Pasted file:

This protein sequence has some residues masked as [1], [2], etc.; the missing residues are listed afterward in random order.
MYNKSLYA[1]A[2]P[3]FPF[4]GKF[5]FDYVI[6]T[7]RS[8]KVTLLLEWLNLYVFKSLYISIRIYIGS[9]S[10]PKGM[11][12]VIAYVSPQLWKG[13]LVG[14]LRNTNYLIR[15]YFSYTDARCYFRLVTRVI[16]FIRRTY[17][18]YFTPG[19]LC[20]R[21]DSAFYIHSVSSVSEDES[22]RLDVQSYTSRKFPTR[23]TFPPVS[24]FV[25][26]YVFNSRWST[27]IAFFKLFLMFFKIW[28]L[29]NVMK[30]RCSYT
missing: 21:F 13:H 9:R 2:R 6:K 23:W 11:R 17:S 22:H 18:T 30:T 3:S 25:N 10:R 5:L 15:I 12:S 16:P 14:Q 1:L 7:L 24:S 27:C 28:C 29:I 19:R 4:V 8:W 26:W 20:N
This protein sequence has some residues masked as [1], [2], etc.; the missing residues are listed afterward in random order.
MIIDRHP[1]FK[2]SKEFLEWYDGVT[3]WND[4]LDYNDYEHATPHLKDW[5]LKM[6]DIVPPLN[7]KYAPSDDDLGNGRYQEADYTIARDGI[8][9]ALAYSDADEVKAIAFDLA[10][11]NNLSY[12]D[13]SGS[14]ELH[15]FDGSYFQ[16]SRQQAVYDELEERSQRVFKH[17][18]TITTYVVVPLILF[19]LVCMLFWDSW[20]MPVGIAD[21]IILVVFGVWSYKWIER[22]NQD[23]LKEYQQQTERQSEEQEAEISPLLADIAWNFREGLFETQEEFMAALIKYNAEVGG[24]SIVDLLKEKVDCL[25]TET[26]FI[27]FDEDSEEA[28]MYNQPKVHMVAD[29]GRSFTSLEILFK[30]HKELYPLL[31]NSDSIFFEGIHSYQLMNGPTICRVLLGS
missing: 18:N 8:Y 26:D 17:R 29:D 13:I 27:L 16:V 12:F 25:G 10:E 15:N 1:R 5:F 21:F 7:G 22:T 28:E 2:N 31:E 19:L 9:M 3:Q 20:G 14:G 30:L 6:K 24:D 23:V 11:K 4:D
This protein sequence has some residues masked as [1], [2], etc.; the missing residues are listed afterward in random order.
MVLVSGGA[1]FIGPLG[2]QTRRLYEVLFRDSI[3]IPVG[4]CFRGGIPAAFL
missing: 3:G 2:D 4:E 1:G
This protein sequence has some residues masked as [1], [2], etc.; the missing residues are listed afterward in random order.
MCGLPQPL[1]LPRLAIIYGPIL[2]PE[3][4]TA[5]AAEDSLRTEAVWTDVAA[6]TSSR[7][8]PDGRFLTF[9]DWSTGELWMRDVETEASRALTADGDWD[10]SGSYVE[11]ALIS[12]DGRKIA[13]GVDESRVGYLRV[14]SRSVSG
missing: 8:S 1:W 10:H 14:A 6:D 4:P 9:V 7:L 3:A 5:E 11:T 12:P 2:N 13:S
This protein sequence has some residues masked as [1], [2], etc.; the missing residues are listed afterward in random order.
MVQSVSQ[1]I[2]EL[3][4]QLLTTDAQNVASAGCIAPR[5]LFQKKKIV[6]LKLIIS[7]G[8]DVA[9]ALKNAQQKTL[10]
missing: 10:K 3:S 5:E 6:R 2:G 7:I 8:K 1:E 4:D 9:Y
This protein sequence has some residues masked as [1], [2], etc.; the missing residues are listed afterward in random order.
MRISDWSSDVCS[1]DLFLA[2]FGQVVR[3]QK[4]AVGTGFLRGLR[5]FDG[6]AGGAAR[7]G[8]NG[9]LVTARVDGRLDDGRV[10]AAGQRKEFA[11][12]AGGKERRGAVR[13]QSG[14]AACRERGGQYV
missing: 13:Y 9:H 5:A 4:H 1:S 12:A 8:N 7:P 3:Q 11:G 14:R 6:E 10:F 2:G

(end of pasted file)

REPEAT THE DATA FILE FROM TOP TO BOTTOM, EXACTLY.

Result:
This protein sequence has some residues masked as [1], [2], etc.; the missing residues are listed afterward in random order.
MYNKSLYA[1]A[2]P[3]FPF[4]GKF[5]FDYVI[6]T[7]RS[8]KVTLLLEWLNLYVFKSLYISIRIYIGS[9]S[10]PKGM[11][12]VIAYVSPQLWKG[13]LVG[14]LRNTNYLIR[15]YFSYTDARCYFRLVTRVI[16]FIRRTY[17][18]YFTPG[19]LC[20]R[21]DSAFYIHSVSSVSEDES[22]RLDVQSYTSRKFPTR[23]TFPPVS[24]FV[25][26]YVFNSRWST[27]IAFFKLFLMFFKIW[28]L[29]NVMK[30]RCSYT
missing: 21:F 13:H 9:R 2:R 6:K 23:W 11:R 17:S 22:H 18:T 30:T 3:S 25:N 10:R 5:L 15:I 12:S 16:P 14:Q 1:L 7:L 24:S 27:C 28:C 29:I 19:R 4:V 8:W 26:W 20:N
This protein sequence has some residues masked as [1], [2], etc.; the missing residues are listed afterward in random order.
MIIDRHP[1]FK[2]SKEFLEWYDGVT[3]WND[4]LDYNDYEHATPHLKDW[5]LKM[6]DIVPPLN[7]KYAPSDDDLGNGRYQEADYTIARDGI[8][9]ALAYSDADEVKAIAFDLA[10][11]NNLSY[12]D[13]SGS[14]ELH[15]FDGSYFQ[16]SRQQAVYDELEERSQRVFKH[17][18]TITTYVVVPLILF[19]LVCMLFWDSW[20]MPVGIAD[21]IILVVFGVWSYKWIER[22]NQD[23]LKEYQQQTERQSEEQEAEISPLLADIAWNFREGLFETQEEFMAALIKYNAEVGG[24]SIVDLLKEKVDCL[25]TET[26]FI[27]FDEDSEEA[28]MYNQPKVHMVAD[29]GRSFTSLEILFK[30]HKELYPLL[31]NSDSIFFEGIHSYQLMNGPTICRVLLGS
missing: 18:N 8:Y 26:D 17:R 29:D 13:I 27:L 16:V 12:F 25:G 10:E 15:N 1:R 5:F 21:F 7:G 22:T 28:E 2:N 31:E 19:L 9:M 3:Q 20:G 14:G 30:L 6:K 24:D 23:V 11:K 4:D
This protein sequence has some residues masked as [1], [2], etc.; the missing residues are listed afterward in random order.
MVLVSGGA[1]FIGPLG[2]QTRRLYEVLFRDSI[3]IPVG[4]CFRGGIPAAFL
missing: 3:G 2:D 4:E 1:G
This protein sequence has some residues masked as [1], [2], etc.; the missing residues are listed afterward in random order.
MCGLPQPL[1]LPRLAIIYGPIL[2]PE[3][4]TA[5]AAEDSLRTEAVWTDVAA[6]TSSR[7][8]PDGRFLTF[9]DWSTGELWMRDVETEASRALTADGDWD[10]SGSYVE[11]ALIS[12]DGRKIA[13]GVDESRVGYLRV[14]SRSVSG
missing: 8:S 1:W 10:H 14:A 6:D 4:P 9:V 7:L 3:A 5:E 11:T 12:P 2:N 13:S
This protein sequence has some residues masked as [1], [2], etc.; the missing residues are listed afterward in random order.
MVQSVSQ[1]I[2]EL[3][4]QLLTTDAQNVASAGCIAPR[5]LFQKKKIV[6]LKLIIS[7]G[8]DVA[9]ALKNAQQKTL[10]
missing: 10:K 3:S 5:E 6:R 2:G 7:I 8:K 1:E 4:D 9:Y
This protein sequence has some residues masked as [1], [2], etc.; the missing residues are listed afterward in random order.
MRISDWSSDVCS[1]DLFLA[2]FGQVVR[3]QK[4]AVGTGFLRGLR[5]FDG[6]AGGAAR[7]G[8]NG[9]LVTARVDGRLDDGRV[10]AAGQRKEFA[11][12]AGGKERRGAVR[13]QSG[14]AACRERGGQYV
missing: 13:Y 9:H 5:A 4:H 1:S 12:A 8:N 7:P 3:Q 11:G 14:R 6:E 10:F 2:G